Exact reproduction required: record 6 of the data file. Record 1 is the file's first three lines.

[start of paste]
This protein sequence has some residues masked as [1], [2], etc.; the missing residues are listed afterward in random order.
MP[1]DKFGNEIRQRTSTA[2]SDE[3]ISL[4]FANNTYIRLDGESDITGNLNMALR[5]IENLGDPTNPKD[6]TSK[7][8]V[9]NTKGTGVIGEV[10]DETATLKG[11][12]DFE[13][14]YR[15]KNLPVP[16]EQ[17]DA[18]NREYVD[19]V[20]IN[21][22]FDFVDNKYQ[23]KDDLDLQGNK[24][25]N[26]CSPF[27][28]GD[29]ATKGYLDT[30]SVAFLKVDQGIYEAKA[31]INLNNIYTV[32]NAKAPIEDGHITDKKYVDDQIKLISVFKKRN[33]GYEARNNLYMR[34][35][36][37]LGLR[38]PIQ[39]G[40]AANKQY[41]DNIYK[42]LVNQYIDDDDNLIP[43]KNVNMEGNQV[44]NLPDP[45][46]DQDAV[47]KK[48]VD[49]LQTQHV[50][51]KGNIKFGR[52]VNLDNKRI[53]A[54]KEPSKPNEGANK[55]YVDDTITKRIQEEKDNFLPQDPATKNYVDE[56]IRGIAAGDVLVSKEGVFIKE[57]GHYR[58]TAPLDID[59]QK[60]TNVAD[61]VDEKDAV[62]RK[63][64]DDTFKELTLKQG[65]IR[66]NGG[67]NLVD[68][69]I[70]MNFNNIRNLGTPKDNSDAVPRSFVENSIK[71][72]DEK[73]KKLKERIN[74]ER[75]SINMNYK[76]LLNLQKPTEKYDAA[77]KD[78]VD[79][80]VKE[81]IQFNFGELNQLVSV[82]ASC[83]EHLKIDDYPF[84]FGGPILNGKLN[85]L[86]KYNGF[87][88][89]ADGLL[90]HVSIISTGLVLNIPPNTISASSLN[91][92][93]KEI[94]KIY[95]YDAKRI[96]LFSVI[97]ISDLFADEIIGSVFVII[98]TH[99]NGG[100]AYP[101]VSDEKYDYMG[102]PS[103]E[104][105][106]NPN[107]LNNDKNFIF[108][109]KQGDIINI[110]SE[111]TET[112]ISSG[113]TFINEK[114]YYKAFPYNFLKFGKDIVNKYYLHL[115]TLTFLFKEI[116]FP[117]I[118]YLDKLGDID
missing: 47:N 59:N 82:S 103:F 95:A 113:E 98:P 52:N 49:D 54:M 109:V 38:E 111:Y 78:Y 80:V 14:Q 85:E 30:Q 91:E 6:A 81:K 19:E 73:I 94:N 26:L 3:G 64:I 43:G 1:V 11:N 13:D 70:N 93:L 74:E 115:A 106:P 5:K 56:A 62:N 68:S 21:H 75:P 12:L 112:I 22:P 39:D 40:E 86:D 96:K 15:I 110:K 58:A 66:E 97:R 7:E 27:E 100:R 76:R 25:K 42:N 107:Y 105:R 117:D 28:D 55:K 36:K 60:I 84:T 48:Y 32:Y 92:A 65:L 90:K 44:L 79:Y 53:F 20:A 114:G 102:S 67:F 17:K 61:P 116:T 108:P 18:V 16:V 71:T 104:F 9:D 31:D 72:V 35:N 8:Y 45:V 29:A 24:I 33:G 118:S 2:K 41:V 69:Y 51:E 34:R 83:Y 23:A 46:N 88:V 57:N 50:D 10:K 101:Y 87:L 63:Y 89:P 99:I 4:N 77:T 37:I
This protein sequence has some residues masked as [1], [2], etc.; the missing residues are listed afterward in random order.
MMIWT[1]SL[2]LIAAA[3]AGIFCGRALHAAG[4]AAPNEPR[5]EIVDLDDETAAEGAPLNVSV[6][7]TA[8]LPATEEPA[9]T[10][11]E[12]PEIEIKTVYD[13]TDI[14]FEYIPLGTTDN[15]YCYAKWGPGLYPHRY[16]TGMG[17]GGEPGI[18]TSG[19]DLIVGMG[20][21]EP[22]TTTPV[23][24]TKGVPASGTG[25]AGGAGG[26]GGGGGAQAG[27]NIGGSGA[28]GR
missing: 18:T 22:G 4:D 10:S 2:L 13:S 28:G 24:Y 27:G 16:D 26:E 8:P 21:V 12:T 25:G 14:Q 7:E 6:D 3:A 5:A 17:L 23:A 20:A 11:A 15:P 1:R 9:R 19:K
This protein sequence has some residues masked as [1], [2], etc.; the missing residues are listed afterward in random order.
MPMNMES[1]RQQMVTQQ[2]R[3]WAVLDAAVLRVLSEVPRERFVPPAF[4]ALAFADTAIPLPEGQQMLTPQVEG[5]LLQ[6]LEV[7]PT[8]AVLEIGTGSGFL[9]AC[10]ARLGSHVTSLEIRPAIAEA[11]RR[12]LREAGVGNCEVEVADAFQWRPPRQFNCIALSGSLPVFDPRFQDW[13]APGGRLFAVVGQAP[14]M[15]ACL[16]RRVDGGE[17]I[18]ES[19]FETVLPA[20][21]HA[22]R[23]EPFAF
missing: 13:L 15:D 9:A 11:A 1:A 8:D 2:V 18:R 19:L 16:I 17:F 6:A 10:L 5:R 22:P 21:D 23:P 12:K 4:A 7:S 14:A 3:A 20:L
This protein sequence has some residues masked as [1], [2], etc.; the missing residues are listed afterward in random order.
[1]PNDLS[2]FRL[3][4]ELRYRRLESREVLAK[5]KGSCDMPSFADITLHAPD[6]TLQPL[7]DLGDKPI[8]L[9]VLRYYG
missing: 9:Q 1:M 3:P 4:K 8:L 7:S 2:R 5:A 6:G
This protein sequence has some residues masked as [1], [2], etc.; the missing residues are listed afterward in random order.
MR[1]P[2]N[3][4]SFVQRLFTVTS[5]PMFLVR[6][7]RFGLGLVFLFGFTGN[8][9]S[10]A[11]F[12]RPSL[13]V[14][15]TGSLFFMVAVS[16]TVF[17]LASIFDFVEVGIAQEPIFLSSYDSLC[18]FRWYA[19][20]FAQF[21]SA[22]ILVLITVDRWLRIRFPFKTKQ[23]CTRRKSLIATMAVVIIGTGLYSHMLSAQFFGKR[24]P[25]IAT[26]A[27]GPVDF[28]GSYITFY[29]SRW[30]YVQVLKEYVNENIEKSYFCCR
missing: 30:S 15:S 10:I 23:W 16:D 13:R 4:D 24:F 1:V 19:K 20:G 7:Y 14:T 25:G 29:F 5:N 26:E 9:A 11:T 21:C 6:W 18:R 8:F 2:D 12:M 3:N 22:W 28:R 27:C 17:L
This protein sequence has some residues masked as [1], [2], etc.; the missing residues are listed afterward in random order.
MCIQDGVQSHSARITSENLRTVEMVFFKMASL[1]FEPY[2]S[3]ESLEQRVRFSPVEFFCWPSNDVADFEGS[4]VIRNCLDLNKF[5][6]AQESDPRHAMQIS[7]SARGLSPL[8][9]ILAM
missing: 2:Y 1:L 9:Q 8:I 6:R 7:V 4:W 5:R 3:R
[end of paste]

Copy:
This protein sequence has some residues masked as [1], [2], etc.; the missing residues are listed afterward in random order.
MCIQDGVQSHSARITSENLRTVEMVFFKMASL[1]FEPY[2]S[3]ESLEQRVRFSPVEFFCWPSNDVADFEGS[4]VIRNCLDLNKF[5][6]AQESDPRHAMQIS[7]SARGLSPL[8][9]ILAM
missing: 2:Y 1:L 9:Q 8:I 6:R 7:V 4:W 5:R 3:R